Why Governments are Banning Cryptocurrencies?

Why Governments are Banning Cryptocurrencies?

Bhumesh Verma 09/10/2020 9
Why Governments are Banning Cryptocurrencies?

In last few years, cryptocurrencies have more or less taken the global digital monetary system by storm and amused virtual money lovers all over the world.

1. Lack of Trust & Transparency

Trust and transparency are undermining the reputation of cryptocurrencies. Although, Bitcoin produced phenomenal returns for some investors, there are still some serious concerns regarding its volatility in an uncertain world.

Due to economic risks and ramifications associated with digital currencies, the government of India is mulling on formulating a special law to ban certain transactions of cryptocurrency.

The underlying intent is that special law with dedicated mechanism will fare much better than central banks banning cryptocurrencies.

Based on various reports, an internal note has been circulated for inter-ministerial consultations in India. The reason behind the move can safely be attributed to the recent Supreme Court decision nullifying the Reserve Bank of India (RBI) notification on cryptocurrency ban.

The Supreme Court had observed that RBI notification did not reflect any measure on the damage that could be suffered by its regulated entities. This ruling provided a sigh of relief to entities dealing with the virtual currencies and opened windows for regulation of crypto currency business in the country.

The Financial Conduct Authority (FCA) has banned the sale of cryptocurrency derivatives products to retail investors in the UK. This move will save targeted customers £53 million in losses each year according to the FCA. The ban comes into effect on January 6, 2021.

2. Crime Concerns & Fear of Digital Payments

As of now, Indian banks are not in the mode to encourage the cryptocurrency payments due to crime concerns and the absence of specific instructions from the RBI.

The note on cryptocurrency will be shared with the cabinet and the Parliament following the inter-ministerial consultations. 

If this special law on crypto currency ban is enacted (on similar lines with the central government’s prior proposal) – It could land a knock-out punch on the face of investors, stock exchanges and companies dealing with the virtual currencies.

In July 2019, a draft to ban all sort of private crypto currencies was prepared by a high-level government panel. The salient feature of the said draft was to propose a penalty of INR 25 crore and imprisonment up to 10 years for indulging in banned virtual currencies trading.

According to draft law, punishment for dealing with banned cryptocurrency transactions could range between 1 year to 10 years based on the intensity and repetitiveness of the offence. Further, a monetary penalty up to thrice the loss suffered or profit gained by a person or up to INR 25 crore.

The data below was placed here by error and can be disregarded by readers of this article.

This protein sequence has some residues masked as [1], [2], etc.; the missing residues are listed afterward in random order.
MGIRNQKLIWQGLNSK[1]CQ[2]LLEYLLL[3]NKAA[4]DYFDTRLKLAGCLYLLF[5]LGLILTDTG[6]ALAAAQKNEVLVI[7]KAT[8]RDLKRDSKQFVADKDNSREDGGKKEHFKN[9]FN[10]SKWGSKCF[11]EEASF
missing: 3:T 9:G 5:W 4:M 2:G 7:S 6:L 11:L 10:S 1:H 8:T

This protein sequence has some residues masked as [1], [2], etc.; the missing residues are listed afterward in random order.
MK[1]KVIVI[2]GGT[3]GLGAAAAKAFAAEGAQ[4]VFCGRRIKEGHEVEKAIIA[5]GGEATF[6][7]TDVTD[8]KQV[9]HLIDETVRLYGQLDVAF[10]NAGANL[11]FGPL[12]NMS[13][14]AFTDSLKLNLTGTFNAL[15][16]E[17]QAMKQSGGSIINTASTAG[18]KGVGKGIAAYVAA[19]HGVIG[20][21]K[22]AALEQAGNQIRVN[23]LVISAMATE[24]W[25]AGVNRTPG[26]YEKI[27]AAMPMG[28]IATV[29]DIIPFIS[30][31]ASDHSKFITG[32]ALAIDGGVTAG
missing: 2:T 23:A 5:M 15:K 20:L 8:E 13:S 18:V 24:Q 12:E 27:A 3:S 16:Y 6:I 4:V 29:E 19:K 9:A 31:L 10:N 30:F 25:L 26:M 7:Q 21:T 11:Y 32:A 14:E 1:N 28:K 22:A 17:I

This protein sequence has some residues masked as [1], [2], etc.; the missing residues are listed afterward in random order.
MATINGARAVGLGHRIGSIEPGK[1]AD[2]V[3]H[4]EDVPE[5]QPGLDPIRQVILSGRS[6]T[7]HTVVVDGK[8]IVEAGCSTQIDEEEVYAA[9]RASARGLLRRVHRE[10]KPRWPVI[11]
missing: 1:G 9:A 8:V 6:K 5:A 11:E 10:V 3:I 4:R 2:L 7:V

3. Weak Regulation and Rise of Government Backed Digital Currencies 

Apart from the proposal on ban of certain types of crypto currency transactions, inception of government backed digital currency is also under consideration with the central government.

On the face of it, central government’s proposal could mean absolute decimation of the crypto-industry in the country.

Industry players and experts are hoping that the central government would conduct consultations with all stakeholders prior to giving a final form to the prospective draft on crypto currency ban. 

While a ban on illegal and unethical handling of cryptocurrency is a welcome measure – governments should regulate and take into consideration concerns of genuine industry players that are changing the world for the better. This will strike a balance amid the unethical usage of cryptocurrency and genuine concerns of industry players. 

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  • Simon Connigale

    Most people don't understand crypto and only read negative news. There are some amateur and professional investors that know how the mechanisms of cryptocurrencies but it's not mainstream. As long as it's not regulated, cryptocurrencies won't be used in every shop.

  • Alex Robinson

    Regulate cryptocurrencies and track them.

  • Tyler Williams

    Not a fan of digital currencies...

  • Fabiano Tessitore

    It's also banned in my country

  • Kay Ward

    Criminals that are laundering money are tarnishing the reputation of crypto

  • Richard Worsley

    Excellent article

  • Gareth Eades

    You can find cryptocurrencies in the dark net as well. Governments should do more to protect us.

  • Arron Stonham

    They will only accept centralised digital currencies.

  • Jake Barrett

    Bitcoin is getting stale !

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Bhumesh Verma

Legal Expert

Bhumesh is the Managing Partner of Corp Comm Legal, an Indian law firm. He is ranked among the Top 100 Indian corporate lawyers. He is advising domestic and foreign companies on M&A, joint ventures, corporate - commercial issues. Besides, he has written a book on Drafting of Commercial Agreements, has a couple of books in pipeline and trains students and professionals on Drafting Skills and corporate laws. He writes regularly on legal, business & other issues and is a guest faculty lecturer with educational institutes. Bhumesh holds a Bachelor of Laws (LLB) from the University of Delhi and a further qualification in International Law and Legal Studies from College of Law, York.


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